Why do we need an antibody test?

Antibody tests give a picture of how widely the virus has spread. The number also gives doctors an indication of the infection fatality rate.

An antibody test is often described as the “have you had it?” test, as it reveals whether a person has had the coronavirus. The results are valuable for a number of reasons. 

At the population level, antibody tests give a picture of how widely the virus has spread. 

More people with antibodies means a lower risk of a second wave of infections when the lockdown is eased, since the antibodies are expected to confer at least some resistance.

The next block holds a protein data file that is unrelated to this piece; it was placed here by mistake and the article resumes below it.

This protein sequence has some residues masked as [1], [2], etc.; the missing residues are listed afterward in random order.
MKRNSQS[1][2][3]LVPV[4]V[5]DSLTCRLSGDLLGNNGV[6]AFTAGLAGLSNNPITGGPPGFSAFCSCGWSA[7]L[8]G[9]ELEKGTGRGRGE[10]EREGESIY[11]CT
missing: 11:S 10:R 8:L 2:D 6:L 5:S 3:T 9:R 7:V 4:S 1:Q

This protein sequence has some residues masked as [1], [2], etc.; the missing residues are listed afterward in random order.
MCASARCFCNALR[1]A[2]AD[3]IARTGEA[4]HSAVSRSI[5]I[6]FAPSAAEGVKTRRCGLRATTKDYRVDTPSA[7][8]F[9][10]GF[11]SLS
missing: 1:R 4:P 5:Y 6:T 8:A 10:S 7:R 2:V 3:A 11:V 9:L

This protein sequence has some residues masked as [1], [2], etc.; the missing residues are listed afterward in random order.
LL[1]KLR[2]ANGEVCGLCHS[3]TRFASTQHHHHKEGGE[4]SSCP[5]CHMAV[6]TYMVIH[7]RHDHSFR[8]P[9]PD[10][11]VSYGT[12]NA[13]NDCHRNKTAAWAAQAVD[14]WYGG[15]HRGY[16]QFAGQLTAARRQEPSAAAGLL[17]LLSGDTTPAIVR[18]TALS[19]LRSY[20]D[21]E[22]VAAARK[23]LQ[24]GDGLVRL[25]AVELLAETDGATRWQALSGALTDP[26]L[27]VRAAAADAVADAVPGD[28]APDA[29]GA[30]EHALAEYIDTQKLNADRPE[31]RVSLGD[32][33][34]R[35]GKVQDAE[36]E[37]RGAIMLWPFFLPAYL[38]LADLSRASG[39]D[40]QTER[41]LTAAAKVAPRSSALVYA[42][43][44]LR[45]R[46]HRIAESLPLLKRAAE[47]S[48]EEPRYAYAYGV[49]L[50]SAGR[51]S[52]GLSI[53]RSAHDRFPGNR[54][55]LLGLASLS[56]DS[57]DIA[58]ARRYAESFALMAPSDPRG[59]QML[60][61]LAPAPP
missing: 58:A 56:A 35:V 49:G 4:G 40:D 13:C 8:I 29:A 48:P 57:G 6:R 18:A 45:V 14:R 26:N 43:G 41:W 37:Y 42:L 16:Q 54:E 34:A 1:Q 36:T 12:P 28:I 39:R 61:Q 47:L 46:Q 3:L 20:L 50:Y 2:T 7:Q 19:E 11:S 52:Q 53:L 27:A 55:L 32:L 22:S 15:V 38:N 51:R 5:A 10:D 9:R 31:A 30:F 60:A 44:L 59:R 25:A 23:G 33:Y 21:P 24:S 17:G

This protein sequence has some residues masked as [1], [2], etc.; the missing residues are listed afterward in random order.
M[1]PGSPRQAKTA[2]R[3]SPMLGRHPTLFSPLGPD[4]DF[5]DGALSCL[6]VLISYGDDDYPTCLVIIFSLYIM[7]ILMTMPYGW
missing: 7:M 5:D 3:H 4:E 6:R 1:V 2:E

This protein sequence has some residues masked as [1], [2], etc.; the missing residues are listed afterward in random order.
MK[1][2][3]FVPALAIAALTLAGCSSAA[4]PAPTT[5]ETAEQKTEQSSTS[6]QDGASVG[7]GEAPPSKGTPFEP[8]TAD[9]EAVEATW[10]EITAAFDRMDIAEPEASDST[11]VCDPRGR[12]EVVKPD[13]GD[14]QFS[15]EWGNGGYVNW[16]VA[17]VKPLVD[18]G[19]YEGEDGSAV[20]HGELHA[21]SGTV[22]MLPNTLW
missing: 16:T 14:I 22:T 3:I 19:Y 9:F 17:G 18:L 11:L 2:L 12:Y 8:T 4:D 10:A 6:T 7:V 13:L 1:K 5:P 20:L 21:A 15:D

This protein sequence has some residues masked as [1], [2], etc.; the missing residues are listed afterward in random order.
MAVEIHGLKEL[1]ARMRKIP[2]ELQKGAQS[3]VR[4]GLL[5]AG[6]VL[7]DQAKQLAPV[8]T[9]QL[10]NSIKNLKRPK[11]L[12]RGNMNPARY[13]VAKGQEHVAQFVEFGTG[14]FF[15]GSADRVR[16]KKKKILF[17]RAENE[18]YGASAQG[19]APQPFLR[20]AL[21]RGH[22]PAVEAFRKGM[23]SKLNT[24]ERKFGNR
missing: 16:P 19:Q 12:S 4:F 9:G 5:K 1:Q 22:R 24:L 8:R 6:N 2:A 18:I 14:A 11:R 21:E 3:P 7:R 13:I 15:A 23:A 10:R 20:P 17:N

The number also sheds light on the lethality of the disease, giving doctors an indication of the infection fatality rate – the risk of death from picking up the virus.

The tests are less helpful on the individual level, but can potentially tell who has been infected and had an immune response and who hasn’t. But tests would need to become much more accurate, and the level of protection better understood, for them to be used for the much-mooted idea of “immunity passports”.

How the antibody test could mean returning to normal life

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